This web site now has two mirrors: at Envirolink.Org and at FAS.Org
Nuclear Weapon Physics
Effects of Nuclear Weapons
The Years of Atmospheric Testing
Criticality and Radiation Accidents
Los Alamos Publications Online
|On July 16, 1945, at 5:29:45am, the first atomic explosion
was detonated at Trinity Site in New Mexico, U.S.A. It came less than 50 years after the
discovery of radioactivity in 1896 and brought many threads of physics, technology and
politics to a dramatic culmination. The man-made thunder that echoed off the Oscuro
Mountains continues to reverbrate through the modern world. It was the beginning of mankind's continuing struggle with the nuclear genie.
The purpose of this site is to tell the story of nuclear weapons through historical documents, photos, and videos. In the spirit of Project Gutenberg, the intent is to create an online archive from the large body of U.S. government information about nuclear weapons. For the most part the original documents will be allowed to speak for themselves, with an occasional thread of narrative or clarification if it is helpful.
The High Energy Weapons Archive, maintained by Carey Sublette, is a sister site to this one. It can be found at either of these two mirror locations: High Energy Weapons Archive at Envirolink or the High Energy Weapons Archive at FAS. Carey and I are actively collaborating to provide the broadest variety of nuclear weapon information, in the most convenient form that we can. The two sites each have a different focus. The High Energy Weapon Archive provides current information, technical data, and informative write-ups. This Trinity Site focuses on a historical perspective through reproductions of public domain documents, photos, and videos.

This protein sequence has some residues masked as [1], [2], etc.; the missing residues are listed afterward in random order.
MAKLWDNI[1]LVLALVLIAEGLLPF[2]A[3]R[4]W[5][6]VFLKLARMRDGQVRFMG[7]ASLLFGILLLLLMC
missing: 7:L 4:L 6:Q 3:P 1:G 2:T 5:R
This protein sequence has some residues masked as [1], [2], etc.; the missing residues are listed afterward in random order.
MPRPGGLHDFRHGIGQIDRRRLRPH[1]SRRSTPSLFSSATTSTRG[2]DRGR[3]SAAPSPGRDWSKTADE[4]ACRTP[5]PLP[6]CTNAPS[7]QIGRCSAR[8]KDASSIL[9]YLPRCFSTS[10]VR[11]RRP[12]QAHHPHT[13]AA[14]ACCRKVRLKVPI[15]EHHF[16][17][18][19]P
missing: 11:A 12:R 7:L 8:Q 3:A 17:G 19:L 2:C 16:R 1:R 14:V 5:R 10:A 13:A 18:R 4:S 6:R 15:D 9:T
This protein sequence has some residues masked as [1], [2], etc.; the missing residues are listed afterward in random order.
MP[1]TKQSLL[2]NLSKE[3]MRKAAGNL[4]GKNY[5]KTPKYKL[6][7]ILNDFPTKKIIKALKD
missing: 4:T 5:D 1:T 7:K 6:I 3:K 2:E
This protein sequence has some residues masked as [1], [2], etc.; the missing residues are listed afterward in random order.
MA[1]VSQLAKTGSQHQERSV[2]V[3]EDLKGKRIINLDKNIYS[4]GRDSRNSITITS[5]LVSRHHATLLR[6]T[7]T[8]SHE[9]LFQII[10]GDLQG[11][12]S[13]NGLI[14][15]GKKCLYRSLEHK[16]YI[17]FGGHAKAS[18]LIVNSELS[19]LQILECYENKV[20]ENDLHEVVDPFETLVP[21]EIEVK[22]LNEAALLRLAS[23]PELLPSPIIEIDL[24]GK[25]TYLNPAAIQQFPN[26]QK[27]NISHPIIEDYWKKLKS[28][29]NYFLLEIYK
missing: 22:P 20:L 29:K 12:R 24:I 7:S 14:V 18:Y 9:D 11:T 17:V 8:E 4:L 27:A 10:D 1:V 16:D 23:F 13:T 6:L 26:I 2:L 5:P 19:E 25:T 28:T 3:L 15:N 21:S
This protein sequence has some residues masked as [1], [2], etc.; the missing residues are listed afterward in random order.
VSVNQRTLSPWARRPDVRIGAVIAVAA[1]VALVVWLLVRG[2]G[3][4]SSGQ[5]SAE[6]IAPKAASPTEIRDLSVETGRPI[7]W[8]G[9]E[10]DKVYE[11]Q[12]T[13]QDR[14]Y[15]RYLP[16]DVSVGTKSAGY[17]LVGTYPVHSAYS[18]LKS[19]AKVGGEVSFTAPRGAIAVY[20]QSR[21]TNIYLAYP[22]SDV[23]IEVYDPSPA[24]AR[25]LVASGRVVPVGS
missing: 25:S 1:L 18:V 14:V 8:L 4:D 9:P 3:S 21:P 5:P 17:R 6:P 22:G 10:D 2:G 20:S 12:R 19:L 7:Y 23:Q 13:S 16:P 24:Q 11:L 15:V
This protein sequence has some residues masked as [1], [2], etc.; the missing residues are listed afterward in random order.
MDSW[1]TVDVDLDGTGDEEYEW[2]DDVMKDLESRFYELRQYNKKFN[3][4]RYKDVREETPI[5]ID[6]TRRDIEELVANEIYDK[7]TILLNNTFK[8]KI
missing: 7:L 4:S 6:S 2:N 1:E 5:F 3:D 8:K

Copyright © 1995-2000 Gregory Walker (email@example.com), Creator of
Trinity Atomic Web Site
These HTML pages are published under the Open Content License (OPL), which is the non-software equivalent of the (GNU) General Public License. Basically, the license allows anyone to modify and distribute the documents as long as they make it freely available. For more information, visit the OpenContent organization. Here is a plain text copy of the OPL.
Most of the documents, photos, maps and videos presented here are from U.S. Government documents and believed to be in the public domain, unless specifically noted.
New Visitors:Please read the Disclaimer.
Last updated: April 2, 2000.